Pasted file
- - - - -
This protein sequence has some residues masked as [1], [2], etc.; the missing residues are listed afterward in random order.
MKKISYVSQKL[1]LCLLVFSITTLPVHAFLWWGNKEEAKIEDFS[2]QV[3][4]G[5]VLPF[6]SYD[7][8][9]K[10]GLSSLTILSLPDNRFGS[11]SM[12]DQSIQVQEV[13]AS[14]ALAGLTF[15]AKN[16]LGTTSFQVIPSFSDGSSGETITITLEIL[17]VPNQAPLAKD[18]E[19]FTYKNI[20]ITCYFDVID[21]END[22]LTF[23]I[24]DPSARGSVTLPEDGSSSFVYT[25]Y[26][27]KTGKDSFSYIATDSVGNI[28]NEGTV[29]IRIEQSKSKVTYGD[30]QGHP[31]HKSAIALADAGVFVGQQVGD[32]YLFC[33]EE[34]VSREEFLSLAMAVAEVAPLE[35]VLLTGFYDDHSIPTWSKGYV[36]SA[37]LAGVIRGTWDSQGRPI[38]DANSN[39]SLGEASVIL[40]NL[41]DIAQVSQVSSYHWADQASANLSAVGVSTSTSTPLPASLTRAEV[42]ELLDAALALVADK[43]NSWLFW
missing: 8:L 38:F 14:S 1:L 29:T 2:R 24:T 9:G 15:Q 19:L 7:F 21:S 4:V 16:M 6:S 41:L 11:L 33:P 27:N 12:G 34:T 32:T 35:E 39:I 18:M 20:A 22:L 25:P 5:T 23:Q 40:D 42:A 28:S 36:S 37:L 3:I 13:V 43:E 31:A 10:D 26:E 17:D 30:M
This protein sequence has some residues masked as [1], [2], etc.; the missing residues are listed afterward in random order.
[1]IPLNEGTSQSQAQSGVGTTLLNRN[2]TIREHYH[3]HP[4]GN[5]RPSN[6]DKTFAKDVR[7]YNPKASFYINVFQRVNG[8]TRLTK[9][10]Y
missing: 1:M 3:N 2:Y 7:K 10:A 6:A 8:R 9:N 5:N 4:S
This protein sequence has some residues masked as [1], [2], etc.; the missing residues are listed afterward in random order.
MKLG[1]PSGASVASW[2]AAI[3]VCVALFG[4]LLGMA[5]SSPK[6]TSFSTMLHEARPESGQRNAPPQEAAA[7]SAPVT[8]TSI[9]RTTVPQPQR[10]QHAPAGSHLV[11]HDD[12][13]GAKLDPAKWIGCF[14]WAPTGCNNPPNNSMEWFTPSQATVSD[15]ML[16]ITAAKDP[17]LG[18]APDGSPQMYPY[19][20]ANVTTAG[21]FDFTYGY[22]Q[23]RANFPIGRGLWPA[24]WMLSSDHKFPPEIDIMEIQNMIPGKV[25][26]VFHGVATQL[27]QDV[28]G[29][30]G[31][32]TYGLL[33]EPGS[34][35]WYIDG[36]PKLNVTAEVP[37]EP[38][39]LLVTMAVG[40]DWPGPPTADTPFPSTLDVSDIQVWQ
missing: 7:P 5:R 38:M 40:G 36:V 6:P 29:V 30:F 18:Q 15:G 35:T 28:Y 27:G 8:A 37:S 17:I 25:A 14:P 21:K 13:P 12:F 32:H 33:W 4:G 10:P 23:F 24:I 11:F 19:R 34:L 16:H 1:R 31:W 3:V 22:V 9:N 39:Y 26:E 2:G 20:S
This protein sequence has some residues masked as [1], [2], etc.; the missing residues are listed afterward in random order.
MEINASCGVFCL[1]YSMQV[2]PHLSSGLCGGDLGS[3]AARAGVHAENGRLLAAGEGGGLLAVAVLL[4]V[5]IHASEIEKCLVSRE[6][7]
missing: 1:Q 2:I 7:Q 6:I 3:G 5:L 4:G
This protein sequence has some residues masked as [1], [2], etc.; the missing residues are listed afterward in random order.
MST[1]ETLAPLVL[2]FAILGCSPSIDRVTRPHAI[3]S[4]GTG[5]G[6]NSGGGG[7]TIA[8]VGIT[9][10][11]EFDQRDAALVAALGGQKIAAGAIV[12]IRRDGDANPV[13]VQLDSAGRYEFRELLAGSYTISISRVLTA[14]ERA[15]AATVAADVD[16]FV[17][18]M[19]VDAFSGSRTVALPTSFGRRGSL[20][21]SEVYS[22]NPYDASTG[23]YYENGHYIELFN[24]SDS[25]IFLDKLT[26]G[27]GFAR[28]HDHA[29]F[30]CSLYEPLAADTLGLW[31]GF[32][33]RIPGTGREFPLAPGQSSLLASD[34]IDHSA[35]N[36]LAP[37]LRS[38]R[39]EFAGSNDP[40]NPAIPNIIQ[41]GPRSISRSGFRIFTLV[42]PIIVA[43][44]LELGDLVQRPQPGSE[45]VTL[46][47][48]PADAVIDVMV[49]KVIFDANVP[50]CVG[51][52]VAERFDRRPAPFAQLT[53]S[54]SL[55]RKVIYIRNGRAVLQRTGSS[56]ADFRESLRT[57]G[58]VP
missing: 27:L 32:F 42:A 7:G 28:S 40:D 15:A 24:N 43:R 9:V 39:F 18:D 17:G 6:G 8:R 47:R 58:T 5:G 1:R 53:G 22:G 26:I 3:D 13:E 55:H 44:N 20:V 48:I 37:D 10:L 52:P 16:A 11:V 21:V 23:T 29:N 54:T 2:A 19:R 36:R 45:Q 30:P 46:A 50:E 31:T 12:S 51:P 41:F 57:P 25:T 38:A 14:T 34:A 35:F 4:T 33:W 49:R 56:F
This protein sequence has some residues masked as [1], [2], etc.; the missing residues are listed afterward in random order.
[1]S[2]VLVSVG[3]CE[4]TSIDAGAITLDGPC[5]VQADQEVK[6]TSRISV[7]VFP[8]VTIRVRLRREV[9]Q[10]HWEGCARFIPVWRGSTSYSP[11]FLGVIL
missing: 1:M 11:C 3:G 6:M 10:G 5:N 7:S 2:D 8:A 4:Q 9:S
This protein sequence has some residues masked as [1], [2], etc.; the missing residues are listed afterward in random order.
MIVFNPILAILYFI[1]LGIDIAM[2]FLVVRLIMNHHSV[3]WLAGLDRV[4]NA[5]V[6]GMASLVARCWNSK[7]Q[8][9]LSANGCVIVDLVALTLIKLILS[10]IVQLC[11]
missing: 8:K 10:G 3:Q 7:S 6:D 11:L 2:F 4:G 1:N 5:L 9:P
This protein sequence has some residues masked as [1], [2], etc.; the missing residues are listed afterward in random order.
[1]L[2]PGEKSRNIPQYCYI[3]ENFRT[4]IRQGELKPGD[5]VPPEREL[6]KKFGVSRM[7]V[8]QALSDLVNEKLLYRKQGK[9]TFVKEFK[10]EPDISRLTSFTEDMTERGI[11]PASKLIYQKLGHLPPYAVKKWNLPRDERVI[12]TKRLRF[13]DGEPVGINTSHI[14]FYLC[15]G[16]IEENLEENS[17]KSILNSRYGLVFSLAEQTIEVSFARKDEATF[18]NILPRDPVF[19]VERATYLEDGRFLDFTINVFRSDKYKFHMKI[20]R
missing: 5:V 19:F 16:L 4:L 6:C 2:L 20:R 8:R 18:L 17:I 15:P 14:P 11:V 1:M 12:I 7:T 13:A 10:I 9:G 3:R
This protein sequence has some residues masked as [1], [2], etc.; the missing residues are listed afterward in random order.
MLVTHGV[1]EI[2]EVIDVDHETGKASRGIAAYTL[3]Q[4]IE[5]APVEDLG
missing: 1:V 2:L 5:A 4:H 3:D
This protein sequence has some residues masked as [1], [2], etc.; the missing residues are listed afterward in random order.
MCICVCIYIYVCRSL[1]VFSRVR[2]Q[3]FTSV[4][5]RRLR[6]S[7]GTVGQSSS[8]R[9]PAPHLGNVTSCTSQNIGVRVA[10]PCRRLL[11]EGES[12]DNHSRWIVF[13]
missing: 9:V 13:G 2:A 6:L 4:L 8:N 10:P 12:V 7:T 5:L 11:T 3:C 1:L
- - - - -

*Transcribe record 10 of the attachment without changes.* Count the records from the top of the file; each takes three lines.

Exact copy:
This protein sequence has some residues masked as [1], [2], etc.; the missing residues are listed afterward in random order.
MCICVCIYIYVCRSL[1]VFSRVR[2]Q[3]FTSV[4][5]RRLR[6]S[7]GTVGQSSS[8]R[9]PAPHLGNVTSCTSQNIGVRVA[10]PCRRLL[11]EGES[12]DNHSRWIVF[13]
missing: 9:V 13:G 2:A 6:L 4:L 8:N 10:P 12:V 7:T 5:L 11:T 3:C 1:L